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Testing species abundance distribution models in tropical forest successions: Implications for fine-scale passive restoration

Villa, Pedro Manuel, Martins, Sebastião Venâncio, Rodrigues, Alice Cristina, Safar, Nathália Vieira Hissa, Bonilla, Michael Alejandro Castro, Ali, Arshad
Ecological engineering 2019 v.135 pp. 28-35
chronosequences, ecosystem services, forest restoration, models, old-growth forests, rare species, second growth, secondary forests, shifting cultivation, species abundance, trees, tropical forests, woody plants, Amazonia, Venezuela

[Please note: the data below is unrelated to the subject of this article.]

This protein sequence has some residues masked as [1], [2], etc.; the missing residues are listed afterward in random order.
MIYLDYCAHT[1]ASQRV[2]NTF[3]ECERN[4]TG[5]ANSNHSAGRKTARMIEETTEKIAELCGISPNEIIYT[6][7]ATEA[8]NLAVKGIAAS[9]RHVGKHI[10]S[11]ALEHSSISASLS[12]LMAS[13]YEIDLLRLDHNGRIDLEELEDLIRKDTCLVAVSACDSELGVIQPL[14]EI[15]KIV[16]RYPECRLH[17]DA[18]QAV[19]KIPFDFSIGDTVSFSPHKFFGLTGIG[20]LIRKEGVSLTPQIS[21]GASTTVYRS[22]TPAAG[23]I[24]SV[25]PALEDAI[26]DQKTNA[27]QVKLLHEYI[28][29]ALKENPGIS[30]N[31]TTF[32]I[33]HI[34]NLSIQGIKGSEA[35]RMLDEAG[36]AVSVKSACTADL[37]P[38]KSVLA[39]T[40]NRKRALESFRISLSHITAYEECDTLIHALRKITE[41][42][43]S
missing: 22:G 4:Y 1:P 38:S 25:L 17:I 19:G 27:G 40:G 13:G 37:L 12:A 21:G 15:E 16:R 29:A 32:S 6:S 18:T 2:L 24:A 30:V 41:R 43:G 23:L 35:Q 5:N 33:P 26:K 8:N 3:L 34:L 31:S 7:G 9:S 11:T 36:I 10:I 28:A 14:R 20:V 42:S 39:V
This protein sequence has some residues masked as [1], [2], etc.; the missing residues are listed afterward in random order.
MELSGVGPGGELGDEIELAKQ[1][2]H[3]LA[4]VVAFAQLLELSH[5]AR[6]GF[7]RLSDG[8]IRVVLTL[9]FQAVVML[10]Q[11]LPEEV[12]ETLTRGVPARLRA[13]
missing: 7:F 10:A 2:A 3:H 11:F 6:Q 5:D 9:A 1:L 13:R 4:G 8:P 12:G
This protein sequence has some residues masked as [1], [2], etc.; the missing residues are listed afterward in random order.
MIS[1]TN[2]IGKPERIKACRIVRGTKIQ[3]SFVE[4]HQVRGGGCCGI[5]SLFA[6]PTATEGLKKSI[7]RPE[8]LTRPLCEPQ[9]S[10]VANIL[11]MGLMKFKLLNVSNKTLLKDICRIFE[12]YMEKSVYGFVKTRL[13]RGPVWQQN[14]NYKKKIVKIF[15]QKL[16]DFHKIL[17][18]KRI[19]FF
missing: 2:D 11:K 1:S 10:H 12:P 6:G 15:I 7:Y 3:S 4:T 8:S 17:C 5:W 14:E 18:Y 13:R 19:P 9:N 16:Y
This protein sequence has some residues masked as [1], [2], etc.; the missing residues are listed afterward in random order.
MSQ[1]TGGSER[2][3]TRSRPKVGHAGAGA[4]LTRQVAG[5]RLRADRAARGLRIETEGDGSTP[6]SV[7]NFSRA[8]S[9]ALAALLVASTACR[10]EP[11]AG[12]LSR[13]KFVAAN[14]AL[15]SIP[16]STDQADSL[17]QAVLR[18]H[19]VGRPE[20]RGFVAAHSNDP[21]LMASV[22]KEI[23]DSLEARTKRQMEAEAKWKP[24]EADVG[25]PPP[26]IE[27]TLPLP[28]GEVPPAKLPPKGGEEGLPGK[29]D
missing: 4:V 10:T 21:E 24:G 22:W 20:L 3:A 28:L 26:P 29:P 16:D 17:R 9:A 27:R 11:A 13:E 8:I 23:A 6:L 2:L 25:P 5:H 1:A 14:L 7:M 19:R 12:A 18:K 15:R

Tropical forests are recognized worldwide for providing ecosystem services that contribute greatly to biodiversity and ecosystem functioning. In this study, we hypothesize that tree species abundance distribution is determined by the commonness-rarity balance of species during tropical forest recovery through natural regeneration. We sampled 45 20 m × 50 m plots across three sites in secondary forests with different stand ages (5, 10, 15, and 20 years) after shifting cultivation, and an old-growth forest (>100 years old) located in the Northern Amazon forest, Venezuela. We explored the variations in woody species abundance distribution and compositional similarity using a chronosequence approach. There was a clear pattern of increasing species abundance in forest successions, from second-growth to old-growth forests. Species abundance in the old-growth forest was much higher than in the second-growth forest. The niche-preemption model showed a high goodness-of-fit to the 5-year old second-growth forest, while 10- and 15-year old second-growth forests and the old-growth forest showed a significant fit to the lognormal model. Along the species-rank axis, the most common species accounted for 54% of the total proportional abundance at the earliest successional stage (5-year old), whereas the relative proportion of the most common species remained relatively stable at 22%–25% in the following successional stages (i.e., old-growth forest). Species dominance was lower in old-growth forest than those in second-growth forest, where there were seven species with the highest importance values within the community. There were obvious differences in relation to the old-growth forest, where rare species were present. The results we present here are crucial for designing and implementing proper, goal-oriented forest restoration strategies, and should aid future research.